Equality for Humanist Chaplains


Submission to: The Irish Human Rights and Equality Commission.

From: The Humanist Association of Ireland

1 October 2015

This submission seeks equality of accommodation of Humanist chaplains with other chaplains

funded by the state.

The Humanist Association of Ireland (HAI) is an organisation whose aims are the promotion of the

ideals of Humanism and the assurance of equality of rights and parity of esteem for those citizens of

Ireland who do not subscribe to a religion. Humanism is a positive ethical philosophy of life based on

concern for humanity in general and for individuals in particular. It is a view of life for those people

who base their understanding of existence on the evidence of the natural word and its evolution,

and which combines reason with compassion and empathy.

The rapidly changing diversity of Irish society, in particular in matters of religion and society’s secular

outlook, is a reality. Although the majority of its citizens identify themselves with a religion, if only

culturally or nominally, the percentage of those of no religion has increased significantly. Based on

the 2011 census over 269,000 respondents to the religion question answered, ‘No Religion’. (An

additional 73,000 did not respond to the question.) This is the largest category under Religion other

than Roman Catholic. The HAI speaks on behalf of this largest minority in Ireland.

Our concern in the present submission pertains to the lack of equal accommodation of Humanist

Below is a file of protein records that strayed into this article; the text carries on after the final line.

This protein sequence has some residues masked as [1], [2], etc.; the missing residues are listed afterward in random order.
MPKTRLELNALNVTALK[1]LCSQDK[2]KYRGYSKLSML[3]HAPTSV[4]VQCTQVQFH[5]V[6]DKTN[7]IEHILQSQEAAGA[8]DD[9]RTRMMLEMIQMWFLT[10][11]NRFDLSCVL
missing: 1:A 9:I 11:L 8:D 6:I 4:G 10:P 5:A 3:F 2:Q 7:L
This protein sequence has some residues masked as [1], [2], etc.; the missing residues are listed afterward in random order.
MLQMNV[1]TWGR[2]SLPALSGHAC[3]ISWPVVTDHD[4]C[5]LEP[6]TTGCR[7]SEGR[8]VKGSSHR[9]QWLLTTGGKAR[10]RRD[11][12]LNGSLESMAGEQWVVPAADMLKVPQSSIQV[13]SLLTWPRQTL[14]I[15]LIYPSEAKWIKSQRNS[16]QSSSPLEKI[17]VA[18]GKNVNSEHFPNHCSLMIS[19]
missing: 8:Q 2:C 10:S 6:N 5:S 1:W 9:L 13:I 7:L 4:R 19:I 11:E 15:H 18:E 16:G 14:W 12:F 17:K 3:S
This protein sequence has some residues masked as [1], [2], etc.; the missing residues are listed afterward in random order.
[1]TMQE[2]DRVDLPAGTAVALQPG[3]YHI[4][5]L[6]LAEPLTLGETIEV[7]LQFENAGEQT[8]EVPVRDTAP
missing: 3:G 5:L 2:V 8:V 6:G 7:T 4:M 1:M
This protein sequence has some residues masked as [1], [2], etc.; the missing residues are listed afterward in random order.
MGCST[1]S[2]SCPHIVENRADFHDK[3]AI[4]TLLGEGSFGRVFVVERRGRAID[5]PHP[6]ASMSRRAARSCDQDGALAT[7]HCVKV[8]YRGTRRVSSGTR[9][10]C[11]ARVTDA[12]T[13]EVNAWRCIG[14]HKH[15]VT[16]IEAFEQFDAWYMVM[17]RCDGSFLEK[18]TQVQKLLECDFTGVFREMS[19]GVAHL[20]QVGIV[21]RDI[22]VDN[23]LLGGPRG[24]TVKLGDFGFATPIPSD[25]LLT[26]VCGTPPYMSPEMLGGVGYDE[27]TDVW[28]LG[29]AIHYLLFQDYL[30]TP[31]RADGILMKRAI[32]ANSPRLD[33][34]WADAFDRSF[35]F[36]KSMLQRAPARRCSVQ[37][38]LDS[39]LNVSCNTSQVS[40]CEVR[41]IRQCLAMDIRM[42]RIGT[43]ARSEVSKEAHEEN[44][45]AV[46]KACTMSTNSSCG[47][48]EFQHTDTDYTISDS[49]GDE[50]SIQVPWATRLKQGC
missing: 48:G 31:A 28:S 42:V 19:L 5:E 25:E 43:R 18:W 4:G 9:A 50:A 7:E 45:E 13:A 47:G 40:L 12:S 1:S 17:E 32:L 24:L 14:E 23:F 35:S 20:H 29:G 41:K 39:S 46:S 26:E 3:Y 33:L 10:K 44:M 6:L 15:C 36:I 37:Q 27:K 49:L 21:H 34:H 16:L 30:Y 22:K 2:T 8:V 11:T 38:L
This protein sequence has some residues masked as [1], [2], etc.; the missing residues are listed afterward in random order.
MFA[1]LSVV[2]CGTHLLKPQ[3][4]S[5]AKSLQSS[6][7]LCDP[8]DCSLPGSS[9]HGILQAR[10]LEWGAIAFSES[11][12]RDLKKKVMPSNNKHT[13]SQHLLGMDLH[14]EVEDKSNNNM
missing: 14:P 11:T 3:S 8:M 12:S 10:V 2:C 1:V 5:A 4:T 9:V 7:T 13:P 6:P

Chaplains with those departments funded by the state. The government departments in which such

religious chaplains are found include the HSE, Universities/Colleges, Defense Forces, Prisons to name

a few.

Currently several government departments have in place a national agreement only with the

Catholic chaplains for the delivery of chaplaincy services. The practice whereby some religious

chaplains are paid by the HSE has been in place for a considerable period of time. An extension of

these practices in a multi-cultural society requires the various government departments to enter

into similar agreements with each sending body for the delivery of chaplaincy services.

We accept the argument that chaplaincy services play a positive role in the well-being of those who

request such services. Chaplaincy users typically seek confidential counsel with someone ‘on their

side’ or ‘someone who understand them’. A policy whereby Humanist Chaplains are equally

accommodated in all government departments where state-funded chaplains currently serve will

assure that all citizens, religious and non-religious, will be able to avail of the chaplaincy services of

their choice.

Respectfully submitted,

Nicolas Johnson, Director Chaplaincy Services

Humanist Association of Ireland

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